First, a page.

Below is the agenda for the next meeting of Queens Community Board 5. Click to enlarge:
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Katharine Jose of "Capital New York" wrote a really good piece about the reservoir and the struggle to preserve it:
Wilderness at the edge of Bushwick
By Katharine Jose
9:45 am Sep. 28, 2010
When something is left alone in New York, it usually falls apart, like Admiral's Row at the Brooklyn Navy Yards, or the shabby detritus of the 1964 World's Fair in Flushing Meadows Corona-Park, and becomes something less than it was before. There's a place on the border of Brooklyn and Queens where neglect has led to something good, something bigger than the sum of the parts that were left.
On a 50-acre piece of land on the border between Brooklyn and Queens there is a three-basin reservoir that was once part of the Brooklyn water-supply system, and that hasn't been touched at all in more than 20 years, though it has been neglected for far longer. Inside the chain-link fence around it is an impossible landscape: thick forest, wet meadows, a small lake ringed with reeds; the Ridgewood Reservoir has been restoring itself to its original state for decades. From the one-and-a-quarter-mile path around the basins, the place smells, sounds and looks like the marshes on the coast of New England. And it's virtually unknown.
It's an unlikely secret, considering it is located just across Vermont Place from the large and popular Highland Park. Construction on the first two basins of the reservoir, as a place to collect water flowing from streams in Queens and on Long Island, began in 1856. A third basin was added later, but when Brooklyn joined Manhattan to become part of New York City in 1898, the borough had access to a superior water supply, from the Croton Reservoir in Westchester. The last time the Ridgewood Reservoir was used to store water was during a major drought in 1965. The outer basins were drained in 1989, and it has essentially been sitting there, right next to the Interboro (now Jackie Robinson) Parkway.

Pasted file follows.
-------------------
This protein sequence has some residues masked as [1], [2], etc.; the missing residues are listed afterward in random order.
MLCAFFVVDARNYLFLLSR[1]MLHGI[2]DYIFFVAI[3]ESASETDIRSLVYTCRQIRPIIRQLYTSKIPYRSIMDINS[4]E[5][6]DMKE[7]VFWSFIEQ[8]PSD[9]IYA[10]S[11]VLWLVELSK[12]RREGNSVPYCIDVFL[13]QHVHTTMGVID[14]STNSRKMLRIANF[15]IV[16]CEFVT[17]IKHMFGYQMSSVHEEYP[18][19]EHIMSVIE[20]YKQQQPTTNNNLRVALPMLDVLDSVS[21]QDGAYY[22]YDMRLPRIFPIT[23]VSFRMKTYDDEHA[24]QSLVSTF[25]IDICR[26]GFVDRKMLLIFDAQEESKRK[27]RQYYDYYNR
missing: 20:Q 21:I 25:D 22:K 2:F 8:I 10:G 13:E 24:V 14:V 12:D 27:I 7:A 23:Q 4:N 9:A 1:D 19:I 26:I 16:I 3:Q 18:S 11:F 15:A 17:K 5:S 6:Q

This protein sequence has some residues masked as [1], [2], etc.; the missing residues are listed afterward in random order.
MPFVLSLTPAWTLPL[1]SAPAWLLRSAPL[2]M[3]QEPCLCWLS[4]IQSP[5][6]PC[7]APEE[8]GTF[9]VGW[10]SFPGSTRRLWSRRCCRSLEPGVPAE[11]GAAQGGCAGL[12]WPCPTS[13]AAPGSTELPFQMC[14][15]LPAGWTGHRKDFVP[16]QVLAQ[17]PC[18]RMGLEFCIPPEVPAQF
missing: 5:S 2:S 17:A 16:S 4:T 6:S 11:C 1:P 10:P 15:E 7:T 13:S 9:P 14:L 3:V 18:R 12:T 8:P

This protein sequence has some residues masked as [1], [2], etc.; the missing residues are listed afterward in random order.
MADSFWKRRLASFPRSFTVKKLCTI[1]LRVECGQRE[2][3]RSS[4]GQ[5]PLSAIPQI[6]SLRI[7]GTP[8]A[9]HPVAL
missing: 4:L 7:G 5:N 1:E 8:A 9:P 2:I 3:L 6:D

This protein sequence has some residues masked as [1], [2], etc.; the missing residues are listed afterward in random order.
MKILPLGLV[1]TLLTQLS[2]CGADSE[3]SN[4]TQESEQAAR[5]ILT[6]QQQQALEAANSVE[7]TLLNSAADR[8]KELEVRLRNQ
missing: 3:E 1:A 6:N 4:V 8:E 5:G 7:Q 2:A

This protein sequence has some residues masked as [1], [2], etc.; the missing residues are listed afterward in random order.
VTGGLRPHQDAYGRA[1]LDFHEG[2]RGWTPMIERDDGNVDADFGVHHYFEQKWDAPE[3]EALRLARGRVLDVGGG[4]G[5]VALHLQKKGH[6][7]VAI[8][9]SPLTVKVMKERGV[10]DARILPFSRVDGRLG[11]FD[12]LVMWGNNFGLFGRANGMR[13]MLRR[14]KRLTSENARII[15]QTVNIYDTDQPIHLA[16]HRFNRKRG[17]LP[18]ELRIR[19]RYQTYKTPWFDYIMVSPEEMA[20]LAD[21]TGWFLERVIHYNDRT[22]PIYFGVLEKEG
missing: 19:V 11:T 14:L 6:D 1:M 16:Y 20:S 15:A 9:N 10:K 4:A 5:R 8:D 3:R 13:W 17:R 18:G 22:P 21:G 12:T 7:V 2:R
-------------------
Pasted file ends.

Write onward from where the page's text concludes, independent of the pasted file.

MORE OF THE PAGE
In the last five years or so, and particularly since the Bloomberg administration's PlaNYC was introduced in 2007, the New York City Department of Parks and Recreation has been testing out human-reclamation plans, the most recent of which would fill in one of the basins in order to build baseball fields. For the relatively few people who live nearby, for hikers and birders and people who run or walk their dogs on the path around the reservoir, the idea of disturbing the site in the service of something so mundane is an unmitigated travesty.
Read the entire article here.
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The following was just published in the Times Newsweekly:
Keep Reservoir As Natural As Possible
Times Newsweekly 9/23/10
Editor's note: The following letter was originally sent to New York State Department of Environmental Conservation Commissioner Alexander B. Grannis.
Dear Commissioner Grannis:
I am writing to urge you to support the continued evolution of the Ridgewood Reservoir in Queens as it returns to a forest ecology. This is more educational and economical land use than new sports facilities.
In recent years, I have led walking tours that focus on Brooklyn's historical water supply and its symbiosis with Queens. The walks begin at the end of Conduit Avenue in Brooklyn, follow Force Tube Avenue and ascend the terminal glacial moraine to the edge of the Ridgewood Reservoir in Queens, with marvelous views to the south.
The reservoir is the most visible element of this walk. It marks the historical and ecological symbiosis of the two counties in the late 19th century - one rural and higher, the other urban and lower. Over the years, it has been fascinating to observe the regrowth of vegetation in the reservoir bowl.
This can be a unique nature study area for young people on both sides of the borough divide.
Dr. Jack Eichenbaum
Queens Borough Historian
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